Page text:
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Trading Tal's Hill for Home Runs

With the removal of Tal's Hill, more balls should be leaving the park via center field in 2017.

Troy Taormina-USA TODAY Sports

When the Astros take the field on April 3rd for their 2017 home opener, it will be a smaller field. Tal's Hill was removed this off-season as the center field walls were brought in from 436 ft to 409 ft at the deepest part of the ballpark. Naturally, this should result in more home runs to center field, but just how many more? Furthermore, will this change end up benefitting the Astros or hurting them?

Statcast to the Rescue

To help answer these questions, I pulled some data for fly balls hit to center field at Minute Maid Park over the last two seasons. Now, remember that the deepest part of center field was 436 ft away from home plate in 2015-2016, but not every part of center field is that same distance. So a ball could clear a different part of the center field wall without traveling 436 feet. I used Statcast data, which indicates whether a fly ball was hit to left, center, or right field, but doesn't get more specific than that. So if a ball was hit 420 feet to center field, it may or may not have been a home run depending on exactly which part of center field the ball traveled to.

When I looked at the data, I discovered that every fly ball to center field that traveled more than 426 feet cleared the fence. Since I didn't want to get too scientific with this, I stopped there. Every ball hit within 10 feet of the maximum center field distance in 2015-2016 was a home run. So let's assume the same for 2017. Again, the deepest center field wall in 2017 will be 409 feet away from home plate. So let's assume that any balls hit more than 399 feet to center field in 2015-2016 would have been home runs using 2017 ballpark dimensions.


In 2015, only 7 balls traveled over 399 feet to center field without clearing the fence. That number jumped up to 18 in 2016. Our next question was to look at whether this change will help or hurt the Astros.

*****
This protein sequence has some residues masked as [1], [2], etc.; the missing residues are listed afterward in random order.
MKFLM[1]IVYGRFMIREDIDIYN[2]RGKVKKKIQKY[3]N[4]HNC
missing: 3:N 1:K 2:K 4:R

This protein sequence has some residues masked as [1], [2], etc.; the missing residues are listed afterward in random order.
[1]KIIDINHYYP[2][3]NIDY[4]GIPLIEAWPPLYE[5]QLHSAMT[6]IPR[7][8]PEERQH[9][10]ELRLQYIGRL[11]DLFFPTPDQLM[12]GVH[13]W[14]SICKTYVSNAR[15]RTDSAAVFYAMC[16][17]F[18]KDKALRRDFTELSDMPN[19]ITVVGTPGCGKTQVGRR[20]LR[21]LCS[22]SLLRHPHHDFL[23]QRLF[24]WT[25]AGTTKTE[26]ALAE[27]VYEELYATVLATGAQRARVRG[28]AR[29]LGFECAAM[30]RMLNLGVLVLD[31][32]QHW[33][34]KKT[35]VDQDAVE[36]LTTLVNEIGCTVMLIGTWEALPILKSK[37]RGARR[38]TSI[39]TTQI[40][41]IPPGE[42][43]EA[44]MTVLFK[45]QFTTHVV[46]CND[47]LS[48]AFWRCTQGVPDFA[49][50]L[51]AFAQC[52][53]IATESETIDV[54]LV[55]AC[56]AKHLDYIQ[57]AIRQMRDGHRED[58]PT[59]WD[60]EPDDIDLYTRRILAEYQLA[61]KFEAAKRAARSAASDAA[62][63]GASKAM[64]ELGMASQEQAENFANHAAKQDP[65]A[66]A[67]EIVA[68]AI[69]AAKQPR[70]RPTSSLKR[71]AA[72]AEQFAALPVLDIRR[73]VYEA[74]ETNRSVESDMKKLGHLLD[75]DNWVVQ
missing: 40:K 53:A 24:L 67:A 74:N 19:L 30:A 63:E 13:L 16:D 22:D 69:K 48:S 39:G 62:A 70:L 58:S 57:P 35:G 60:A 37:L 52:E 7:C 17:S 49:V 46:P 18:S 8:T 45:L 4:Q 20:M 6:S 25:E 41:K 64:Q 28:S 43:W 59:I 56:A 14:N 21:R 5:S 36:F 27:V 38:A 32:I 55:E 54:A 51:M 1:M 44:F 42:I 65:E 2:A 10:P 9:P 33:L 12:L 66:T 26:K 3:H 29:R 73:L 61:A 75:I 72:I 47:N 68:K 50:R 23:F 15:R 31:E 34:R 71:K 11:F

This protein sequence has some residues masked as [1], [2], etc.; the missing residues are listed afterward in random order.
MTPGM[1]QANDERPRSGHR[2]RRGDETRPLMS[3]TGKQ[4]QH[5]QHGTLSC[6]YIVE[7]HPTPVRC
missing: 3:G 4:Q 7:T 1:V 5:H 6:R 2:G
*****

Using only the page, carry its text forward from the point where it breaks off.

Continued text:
2017-adjusted Home Runs
2015 2016
Astros 5 12
Away Team 2 6
Total 7 18

While it's hard to predict the future (trust me, I'm an actuary), it does appear that the Astros would have benefited from smaller ballpark dimensions more than their opponents in 2015-2016.

Lastly, there were a couple interesting observations when looking at the specific players who hit these deep drives that didn't have quite enough to leave the ballpark:

  • George Springer hit one 2017-adjusted home run in each season. While his 2016 long ball barely made the cut at 401 ft, his 2015 drive went 426 feet and could have tied the game, but the extra turf was just enough room for A's center fielder Sam Fuld to make a nice play

  • Luis Valbuena also hit a 2017-adjusted home run in both 2015 and 2016, although both of his long balls barely made the cut at 400 ft and 401 ft, respectively
  • The only other player to hit more than one 2017-adjusted home run over the last two seasons was Marwin Gonzalez, and they all came in 2016. Marwin hit a whopping 4 deep drives to center field that all ended up being loud outs due to the ballpark dimensions last year. His shortest went 405 ft and his longest traveled 424 ft.
  • A.J. Reed had a 408 ft drive to center field last year that ended up being nothing but a loud out. To make matters worse, it could have been the difference in the 8/7/16 game against the Rangers that lasted 11 innings (and you can guess the outcome)

Let's hope the Astros continue to hit more fly balls to centerfield in the 400-426 foot range as those drives go from loud outs in 2015-2016 to game-changers in 2017. Go ‘Stros!!